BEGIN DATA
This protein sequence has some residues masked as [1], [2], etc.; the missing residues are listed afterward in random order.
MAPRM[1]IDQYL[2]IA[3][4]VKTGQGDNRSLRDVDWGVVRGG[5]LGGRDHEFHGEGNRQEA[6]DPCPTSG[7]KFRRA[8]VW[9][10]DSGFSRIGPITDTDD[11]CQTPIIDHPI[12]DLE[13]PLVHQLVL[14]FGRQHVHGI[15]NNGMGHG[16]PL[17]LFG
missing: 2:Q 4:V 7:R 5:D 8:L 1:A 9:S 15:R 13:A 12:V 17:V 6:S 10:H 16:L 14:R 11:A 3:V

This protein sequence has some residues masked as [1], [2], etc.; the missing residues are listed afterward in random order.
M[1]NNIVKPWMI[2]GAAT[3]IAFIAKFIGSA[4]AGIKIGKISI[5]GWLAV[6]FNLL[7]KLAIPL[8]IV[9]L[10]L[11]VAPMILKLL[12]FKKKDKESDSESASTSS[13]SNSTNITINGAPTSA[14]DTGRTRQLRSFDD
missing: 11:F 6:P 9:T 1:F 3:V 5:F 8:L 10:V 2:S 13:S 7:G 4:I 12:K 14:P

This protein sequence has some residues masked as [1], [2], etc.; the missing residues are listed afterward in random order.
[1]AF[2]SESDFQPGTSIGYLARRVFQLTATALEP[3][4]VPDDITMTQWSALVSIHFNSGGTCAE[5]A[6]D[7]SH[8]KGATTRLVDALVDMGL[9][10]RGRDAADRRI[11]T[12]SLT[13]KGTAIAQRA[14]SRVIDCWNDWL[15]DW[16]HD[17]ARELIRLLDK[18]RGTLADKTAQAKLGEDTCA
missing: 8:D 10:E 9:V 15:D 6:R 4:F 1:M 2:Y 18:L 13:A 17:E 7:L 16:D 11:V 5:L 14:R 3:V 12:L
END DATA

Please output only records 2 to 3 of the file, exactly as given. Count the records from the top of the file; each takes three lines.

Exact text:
This protein sequence has some residues masked as [1], [2], etc.; the missing residues are listed afterward in random order.
M[1]NNIVKPWMI[2]GAAT[3]IAFIAKFIGSA[4]AGIKIGKISI[5]GWLAV[6]FNLL[7]KLAIPL[8]IV[9]L[10]L[11]VAPMILKLL[12]FKKKDKESDSESASTSS[13]SNSTNITINGAPTSA[14]DTGRTRQLRSFDD
missing: 11:F 6:P 9:T 1:F 3:V 5:F 8:L 10:V 2:S 13:S 7:G 4:I 12:K 14:P

This protein sequence has some residues masked as [1], [2], etc.; the missing residues are listed afterward in random order.
[1]AF[2]SESDFQPGTSIGYLARRVFQLTATALEP[3][4]VPDDITMTQWSALVSIHFNSGGTCAE[5]A[6]D[7]SH[8]KGATTRLVDALVDMGL[9][10]RGRDAADRRI[11]T[12]SLT[13]KGTAIAQRA[14]SRVIDCWNDWL[15]DW[16]HD[17]ARELIRLLDK[18]RGTLADKTAQAKLGEDTCA
missing: 8:D 10:E 9:V 15:D 6:R 4:F 1:M 2:Y 18:L 13:A 17:E 7:L 16:D 11:V 5:L 14:R 3:V 12:L